Allergy & Asthma-Kent H. DeYarman, MD

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Fish Allergy

Fish is a common food causing IgE allergic reactions (see Food Allergy handout). IgE types of food allergies cause immediate and potentially very severe life threatening reactions when even small amounts of the food are ingested. Managing this type of reaction requires awareness of sources of fish, having adrenalin (usually in the form of an EpiPen) available, and use of Medic Alert bracelets.


Fish (bony fish) are allergically unrelated to shellfish and allergy to fish does not mean you will be allergic to shellfish. Most people who are allergic to fish will react to many species of fish but some people react to only one species. Some people will react if the fish is raw but not if well cooked.


We do not know about all cross reactions between fish species and people who are allergic to one fish should avoid all fish because of this. Some people do continue to eat species of fish they have eaten in the past without reaction but this is risky. Fish allergies can be quite severe and reactions have been seen after exposure to cooking odors from fish or from touching fish.


Fish are relatively easy to avoid but be cautious in restaurants where fish may be cooked in the same cookware as other dishes. Make sure the dishes and pans have been washed with soap and water before your meal is prepared in them. In general it is best to avoid seafood restaurants even if you are not ordering seafood.


The FOOD ALLERGY NETWORK has additional and frequently updated information about reactions to fish and other foods.


Food Allergy Network
10400 Eaton Place, Suite 107
Fairfax, VA 22030-3179
703.691.3179 Fax 703.691.2713


You should carry an EpiPen and know how to use it. Caregivers also need to be instructed. Children can carry an EpiPen at school with a note from our office. EpiPens may be given through clothing. If the EpiPen is used, you need to be seen and observed in an emergency room. Reactions have recurred even 2-3 hours after the initial reaction seemed to be improving.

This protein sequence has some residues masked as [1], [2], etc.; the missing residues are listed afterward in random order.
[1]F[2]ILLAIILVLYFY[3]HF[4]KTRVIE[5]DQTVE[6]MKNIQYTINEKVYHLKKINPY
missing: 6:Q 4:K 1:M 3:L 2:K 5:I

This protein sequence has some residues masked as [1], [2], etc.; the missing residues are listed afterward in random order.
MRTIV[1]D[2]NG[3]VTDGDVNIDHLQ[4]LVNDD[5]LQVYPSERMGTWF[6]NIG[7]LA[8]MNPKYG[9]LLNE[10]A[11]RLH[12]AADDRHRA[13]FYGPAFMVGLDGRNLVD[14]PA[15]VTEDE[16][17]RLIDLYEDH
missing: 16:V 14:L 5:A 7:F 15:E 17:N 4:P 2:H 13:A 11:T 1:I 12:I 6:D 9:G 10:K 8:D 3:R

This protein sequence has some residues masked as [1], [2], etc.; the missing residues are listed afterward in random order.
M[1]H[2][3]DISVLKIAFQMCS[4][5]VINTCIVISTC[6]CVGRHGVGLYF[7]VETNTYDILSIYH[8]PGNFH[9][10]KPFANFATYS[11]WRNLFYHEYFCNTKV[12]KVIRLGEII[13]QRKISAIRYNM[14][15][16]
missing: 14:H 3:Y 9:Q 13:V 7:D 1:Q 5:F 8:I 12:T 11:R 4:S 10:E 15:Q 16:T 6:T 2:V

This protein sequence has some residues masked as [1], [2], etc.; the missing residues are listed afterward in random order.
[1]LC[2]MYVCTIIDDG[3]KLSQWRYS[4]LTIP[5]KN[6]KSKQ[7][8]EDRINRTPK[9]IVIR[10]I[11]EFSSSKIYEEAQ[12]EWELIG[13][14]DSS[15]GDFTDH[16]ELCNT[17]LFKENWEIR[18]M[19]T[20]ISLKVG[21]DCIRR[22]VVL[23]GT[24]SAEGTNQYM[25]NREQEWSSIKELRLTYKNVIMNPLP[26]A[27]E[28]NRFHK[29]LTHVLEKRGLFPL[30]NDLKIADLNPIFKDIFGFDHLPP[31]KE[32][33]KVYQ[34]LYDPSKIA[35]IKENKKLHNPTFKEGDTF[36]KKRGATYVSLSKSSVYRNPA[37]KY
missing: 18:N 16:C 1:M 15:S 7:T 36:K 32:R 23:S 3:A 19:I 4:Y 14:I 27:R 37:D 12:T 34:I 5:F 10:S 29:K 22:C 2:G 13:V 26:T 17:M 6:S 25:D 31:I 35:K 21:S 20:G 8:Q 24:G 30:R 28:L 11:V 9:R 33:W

If you have an anaphylactic reaction to fish, spit the food out of your mouth, rinse and spit with water or other liquid, and use the EpiPen. USE THE EPIPEN AT THE EARLIEST SIGN OF A REACTION. You should also consider going to an emergency room unless the reaction was very mild. Even then there is a risk it could recur. Do not go to a restroom or other private place to use the EpiPen. Notify someone you are having an allergic reaction, tell them you are giving yourself a shot, and ask them to call 911. Wearing your Medic Alert bracelet is important and lets emergency personnel know what is happening if you are unable to communicate with them.


Patients at risk of anaphylaxis to foods or other materials should avoid beta blocker medications (used for heart, blood pressure, and glaucoma problems) as these will block the effect of the EpiPen.


With these precautions of avoidance, Medic Alert bracelet and availability of EpiPen fish allergy is a manageable problem. Although there have been rare exceptions fatal reactions almost never occur when an EpiPen is available and used early in the event of a reaction. New treatments for fish and similar food allergies may be available within the next few years.